Five years after founding The Gratitude Campaign, I've received over 10,500 e-mails, and 1,500 comments on YouTube. It seems that there is a lot to talk about with regard to gratitude for those who serve; not the least of which is the ever present challenge of understanding how to keep the politics out of it. Hopefully this blog will give us an opportunity for some rational, reasonable, and respectful discussion. I hope you'll join us...

~Scott Truitt, FOUNDER


Friday, March 11, 2011

On Saving Private Ryan

Continuing our discussion of movies that have inspired and informed our gratitude for our freedom and those who serve to defend it, it seemed appropriate to next tackle Saving Private Ryan. When we asked which films had informed and inspired you most, this was by far the most popular answer. Why is that?

I think there are several reasons:

For starters, Saving Private Ryan was probably the most accurate depiction of military conflict that we civilians had ever seen to that point in movie history. Saving Private Ryan was released in 1998, and up to that point most military combat in movies had been fairly glorified and Hollywood-ized. There had certainly been graphic movies before. But none to that point had quite managed to capture what combat felt like to the people who were in it. I remember hearing before I had gone to see it, people asking, “Have you seen Private Ryan yet? Man. The first 20 minutes will blow your mind.” I also remember seeing interviews with Veterans who were there at Omaha beach, and hearing them say that Private Ryan was the most realistic depiction they had ever seen of what it was really like.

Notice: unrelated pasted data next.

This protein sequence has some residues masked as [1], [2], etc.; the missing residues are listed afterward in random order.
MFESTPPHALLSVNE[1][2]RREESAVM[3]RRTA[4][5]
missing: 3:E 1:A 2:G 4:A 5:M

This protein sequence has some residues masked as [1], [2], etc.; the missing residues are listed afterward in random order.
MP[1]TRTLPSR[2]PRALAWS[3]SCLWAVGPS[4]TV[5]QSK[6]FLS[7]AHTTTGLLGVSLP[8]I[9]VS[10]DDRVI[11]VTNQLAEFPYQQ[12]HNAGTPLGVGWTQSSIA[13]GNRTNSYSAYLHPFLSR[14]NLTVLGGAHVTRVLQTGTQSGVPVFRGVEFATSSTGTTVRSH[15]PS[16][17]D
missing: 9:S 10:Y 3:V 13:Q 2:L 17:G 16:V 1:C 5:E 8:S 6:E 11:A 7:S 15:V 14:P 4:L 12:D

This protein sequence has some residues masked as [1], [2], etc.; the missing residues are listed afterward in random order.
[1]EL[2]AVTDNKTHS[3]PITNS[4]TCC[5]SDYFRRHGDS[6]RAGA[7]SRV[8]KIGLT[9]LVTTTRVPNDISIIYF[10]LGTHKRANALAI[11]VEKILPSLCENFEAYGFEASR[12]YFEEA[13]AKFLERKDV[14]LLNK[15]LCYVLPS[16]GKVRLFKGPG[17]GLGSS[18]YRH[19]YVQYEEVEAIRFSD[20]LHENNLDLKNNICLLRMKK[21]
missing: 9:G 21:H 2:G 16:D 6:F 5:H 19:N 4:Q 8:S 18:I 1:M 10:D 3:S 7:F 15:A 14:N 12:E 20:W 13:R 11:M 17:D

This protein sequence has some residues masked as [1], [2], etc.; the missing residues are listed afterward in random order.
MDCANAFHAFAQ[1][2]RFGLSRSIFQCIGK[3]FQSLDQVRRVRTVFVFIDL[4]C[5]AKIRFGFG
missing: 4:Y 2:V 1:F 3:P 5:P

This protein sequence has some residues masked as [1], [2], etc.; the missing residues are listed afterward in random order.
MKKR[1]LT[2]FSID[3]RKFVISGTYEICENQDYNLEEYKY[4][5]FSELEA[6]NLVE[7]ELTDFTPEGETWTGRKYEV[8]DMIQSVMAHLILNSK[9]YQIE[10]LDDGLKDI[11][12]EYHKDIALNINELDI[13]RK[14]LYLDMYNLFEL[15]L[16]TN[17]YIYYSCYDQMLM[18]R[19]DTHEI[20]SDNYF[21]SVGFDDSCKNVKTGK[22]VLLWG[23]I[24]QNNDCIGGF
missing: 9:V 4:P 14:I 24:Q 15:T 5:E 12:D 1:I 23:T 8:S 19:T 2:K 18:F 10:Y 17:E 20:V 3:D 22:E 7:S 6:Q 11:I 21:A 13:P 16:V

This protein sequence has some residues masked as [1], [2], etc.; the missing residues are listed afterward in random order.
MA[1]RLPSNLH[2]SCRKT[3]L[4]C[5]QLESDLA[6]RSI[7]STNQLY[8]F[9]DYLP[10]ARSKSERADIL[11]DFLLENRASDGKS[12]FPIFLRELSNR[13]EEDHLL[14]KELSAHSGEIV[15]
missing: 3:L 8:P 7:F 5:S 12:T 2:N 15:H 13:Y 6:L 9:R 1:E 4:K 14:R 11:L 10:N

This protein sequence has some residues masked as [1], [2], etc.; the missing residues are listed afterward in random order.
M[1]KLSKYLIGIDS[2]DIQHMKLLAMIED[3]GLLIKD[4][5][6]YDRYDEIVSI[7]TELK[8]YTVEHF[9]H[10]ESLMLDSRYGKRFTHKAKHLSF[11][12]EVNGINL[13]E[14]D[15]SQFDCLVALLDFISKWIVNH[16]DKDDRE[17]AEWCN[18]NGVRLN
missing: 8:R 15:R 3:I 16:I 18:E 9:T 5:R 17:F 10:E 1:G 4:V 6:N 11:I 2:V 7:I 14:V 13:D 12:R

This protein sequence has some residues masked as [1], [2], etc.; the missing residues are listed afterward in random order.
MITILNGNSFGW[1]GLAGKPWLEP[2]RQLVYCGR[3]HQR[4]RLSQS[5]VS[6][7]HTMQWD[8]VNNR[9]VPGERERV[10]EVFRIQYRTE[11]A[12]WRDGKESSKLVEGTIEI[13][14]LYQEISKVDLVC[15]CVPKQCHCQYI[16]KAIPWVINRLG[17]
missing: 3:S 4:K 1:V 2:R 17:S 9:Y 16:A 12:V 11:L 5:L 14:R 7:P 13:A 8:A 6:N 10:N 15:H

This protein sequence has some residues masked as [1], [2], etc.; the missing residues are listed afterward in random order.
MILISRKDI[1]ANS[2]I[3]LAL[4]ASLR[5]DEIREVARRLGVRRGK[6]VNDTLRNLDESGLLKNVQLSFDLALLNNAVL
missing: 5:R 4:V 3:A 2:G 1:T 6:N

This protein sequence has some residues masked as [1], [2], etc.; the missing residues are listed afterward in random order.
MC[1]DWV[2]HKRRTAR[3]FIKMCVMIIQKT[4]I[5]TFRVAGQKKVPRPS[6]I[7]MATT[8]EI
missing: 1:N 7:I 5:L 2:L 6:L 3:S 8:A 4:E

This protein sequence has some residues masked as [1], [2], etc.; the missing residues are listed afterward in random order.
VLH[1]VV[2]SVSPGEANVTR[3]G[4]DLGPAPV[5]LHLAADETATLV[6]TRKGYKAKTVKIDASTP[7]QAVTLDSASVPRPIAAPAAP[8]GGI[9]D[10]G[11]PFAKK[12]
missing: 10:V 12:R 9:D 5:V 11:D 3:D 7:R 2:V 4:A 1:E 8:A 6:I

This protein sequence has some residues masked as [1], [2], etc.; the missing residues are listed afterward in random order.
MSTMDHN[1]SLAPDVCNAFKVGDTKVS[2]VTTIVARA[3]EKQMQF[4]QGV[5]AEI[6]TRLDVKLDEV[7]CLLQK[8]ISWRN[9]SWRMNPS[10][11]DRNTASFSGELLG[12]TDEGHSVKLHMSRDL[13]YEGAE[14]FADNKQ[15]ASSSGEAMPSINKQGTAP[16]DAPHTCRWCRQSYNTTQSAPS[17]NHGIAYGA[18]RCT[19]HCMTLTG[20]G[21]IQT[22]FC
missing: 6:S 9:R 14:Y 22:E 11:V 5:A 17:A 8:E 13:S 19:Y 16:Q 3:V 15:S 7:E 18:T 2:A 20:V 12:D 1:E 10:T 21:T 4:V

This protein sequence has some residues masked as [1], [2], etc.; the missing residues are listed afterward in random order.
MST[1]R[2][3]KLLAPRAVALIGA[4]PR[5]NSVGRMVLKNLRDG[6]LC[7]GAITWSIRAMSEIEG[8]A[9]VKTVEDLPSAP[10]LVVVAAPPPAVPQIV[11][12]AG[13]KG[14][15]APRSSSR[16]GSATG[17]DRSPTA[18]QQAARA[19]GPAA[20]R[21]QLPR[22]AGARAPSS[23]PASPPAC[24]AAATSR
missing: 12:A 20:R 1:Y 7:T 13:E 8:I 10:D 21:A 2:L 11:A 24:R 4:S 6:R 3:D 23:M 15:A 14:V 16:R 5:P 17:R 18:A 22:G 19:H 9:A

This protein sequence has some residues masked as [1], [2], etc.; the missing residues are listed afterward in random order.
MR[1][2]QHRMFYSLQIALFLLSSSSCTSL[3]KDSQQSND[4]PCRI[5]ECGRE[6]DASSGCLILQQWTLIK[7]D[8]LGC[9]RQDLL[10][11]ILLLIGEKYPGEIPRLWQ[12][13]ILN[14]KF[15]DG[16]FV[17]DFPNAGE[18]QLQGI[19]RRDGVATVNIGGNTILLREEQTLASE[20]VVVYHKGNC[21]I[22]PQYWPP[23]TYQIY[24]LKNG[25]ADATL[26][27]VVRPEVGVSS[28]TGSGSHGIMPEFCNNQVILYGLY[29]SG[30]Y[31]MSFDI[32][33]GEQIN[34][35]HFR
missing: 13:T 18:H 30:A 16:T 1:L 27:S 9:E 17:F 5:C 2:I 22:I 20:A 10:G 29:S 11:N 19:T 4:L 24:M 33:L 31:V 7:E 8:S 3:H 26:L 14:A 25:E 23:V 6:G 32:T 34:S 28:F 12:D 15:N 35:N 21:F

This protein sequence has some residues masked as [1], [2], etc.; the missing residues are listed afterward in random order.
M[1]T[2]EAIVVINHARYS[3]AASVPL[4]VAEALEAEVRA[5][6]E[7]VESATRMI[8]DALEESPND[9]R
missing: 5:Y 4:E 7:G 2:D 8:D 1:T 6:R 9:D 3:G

In the opening 20 minutes, we see the Troops storming Omaha beach on D-Day. It’s absolute mayhem. The water is red with blood. Bodies are everywhere. We see limbs flying off, Soldiers lying with their internal organs spilling out around them, bullets and bombs flying everywhere, and the disorientation of Soldiers trying to navigate the beachhead to a place of cover. We see everything from brave focus and determination to mortally wounded men screaming for their mother as they lie dying. And we see the randomness of combat – that you might be talking to a guy right next to you, and a split second later he’s dead -- shot in the head while you turned yours away. We also see the great degrees to which people respond to combat – the heroism in the face of great danger; the crippling terror; the confusion; the barbarity; and even still, the humanity, and everything in between.

There were no glorified slow motion shots in Saving Private Ryan; no heroic advances, no infallible characters. The men in the movie were as real, and as fallible as they could be; just there to do their job, and try to make it home alive; caught between believing in what they were doing, and at the same time realizing the futility of war.

The mission to save Private Ryan is a metaphor for all of the sons, brothers, and fathers who were lost in WWII. It is a focused, powerful reminder that families everywhere lost, and still lose loved ones in war. And it reminds us of the terrible price that is paid by a relative few, so that the majority of us can live free and safe. Of the seven men assembled to find Private Ryan and return him to his family, only two survive the mission.